Before Barney Bush, another Scottish Terrier held the mantel as most famous Presidential pet, Franklin Delano Roosevelt's (1933-1945) beloved Fala. Fala was a gift to the President from his cousin, Margaret "Daisy" Suckley, and came to the White House at six months old in Nov. 1940 The Scottie was always by Roosevelt's side during his third term, and last few months in office, travelling almost everywhere with the President. He too was a film star, headlining an MGM produced film about his daily activities.
However, Fala was immortalized in a 1944 campaign speech, where Roosevelt addressed Republican charges that Fala was forgotten in the Aleutian Islands after a Presidential tour, and that Roosevelt sent a U.S. Navy destroyer to retrieve the Scottie. Speaking on Sept. 23, 1944 to the International Brotherhood of Teamsters, Chauffeurs, Warehousemen and Helpers of America the President stated; "You know, Fala is Scotch, and being a Scottie, as soon as he learned that the Republican fiction writers in Congress and out had concocted a story that I'd left him behind on an Aleutian island and had sent a destroyer back to find him - at a cost to the taxpayers of two or three, or eight or twenty million dollars - his Scotch soul was furious. He has not been the same dog since." With those words Fala secured his preeminence in history in what would be known as the Fala Speech.
Bo had some big shoes to fill as the presidential pet, but has developed his own celebrity status, even if not as extensive as some of his predecessors. Bo has accompanied the first family on presidential vacations including their most recent trip to Martha's Vineyard, the Massachusetts Island where he flew there with his own secret service detail, and was greeted by the locals with a dog parade. Now Sunny will come along for the ride, and experience all the joys and duties of being a first dog.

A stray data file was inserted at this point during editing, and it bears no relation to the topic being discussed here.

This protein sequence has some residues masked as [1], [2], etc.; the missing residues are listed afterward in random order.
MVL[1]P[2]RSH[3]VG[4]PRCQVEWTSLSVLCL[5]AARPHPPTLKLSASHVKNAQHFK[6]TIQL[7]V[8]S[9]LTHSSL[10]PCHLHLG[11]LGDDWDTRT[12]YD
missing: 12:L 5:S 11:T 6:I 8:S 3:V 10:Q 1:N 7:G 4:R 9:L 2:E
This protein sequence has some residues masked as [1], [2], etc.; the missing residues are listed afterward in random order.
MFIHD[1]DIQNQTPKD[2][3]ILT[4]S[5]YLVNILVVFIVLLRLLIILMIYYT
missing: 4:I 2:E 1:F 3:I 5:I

Presidential pets have played a long role in presidential and political history, having often been the subject of campaign controversies and public relation ploys. These furry friends have also humanized their owners for the public, telling a lot of their personalities, showing sides' presidents would not be able to let loose without their pets. Presidential pets and dogs particularly have been confidents and companions. These pets have captured the hearts of the nation along the way, and most importantly of their presidential owners.
Barack Obama (2009-2017): Bo, born October 9, 2008 and Sunny born in June 2012, both Portuguese Water Dogs.
George W. Bush (2001-2009): Bush brought Spotty (1989-2004), a Springer Spaniel and a puppy of his parent's dog, Millie back to live in the White House. She was named after baseball player Spot Fetcher. Barney (2000-2013), a Scottish Terrier came to the White House as puppy, and was the President's favorite. Ever so the celebrity, when he died this past Feb. 2, 2013 from lymphoma, the media covered the sad event and memorialized his life. Barney was joined Miss Beazley, also a Scottish Terrier born October 28, 2004, and was a gift from the President to his wife First Lady Laura Bush for her birthday. She was introduced on Jan. 6, 2005 to the press on the White House's South Lawn where both dogs played. Both Scottish Terriers have bronze statues dedicated to them in Bush's Presidential Library and Museum. The Bushes also had a cat named India.
Bill Clinton (1993-2001): Buddy (1997-2002), a chocolate brown Labrador Retriever, and the Clintons daughter, Chelsea's cat named Socks (1989-2009). Buddy and Socks did not get along, and after the Clintons left the White House, Socks stayed with the President's secretary Betty Currie. Buddy died after being hit by a car on Jan. 2, 2002 in front of the Clintons' home in Chappaqua, New York.
George H. W. Bush (1989-1993): The Bushs' Springer Spaniels where considered the most loved residents at the White House during President Bush's tenure, and one of the most remembered White House pets. Millie (1985-1997) had a litter of six puppies in the White House, the first family kept one, Ranger in the White House, and gave the rest away to their grown children as pets. Millie was also the author of a book "Millie's Book: As Dictated to Barbara Bush," which reached number one on the New York Times bestseller list, she was the only presidential pet to be credited as an author.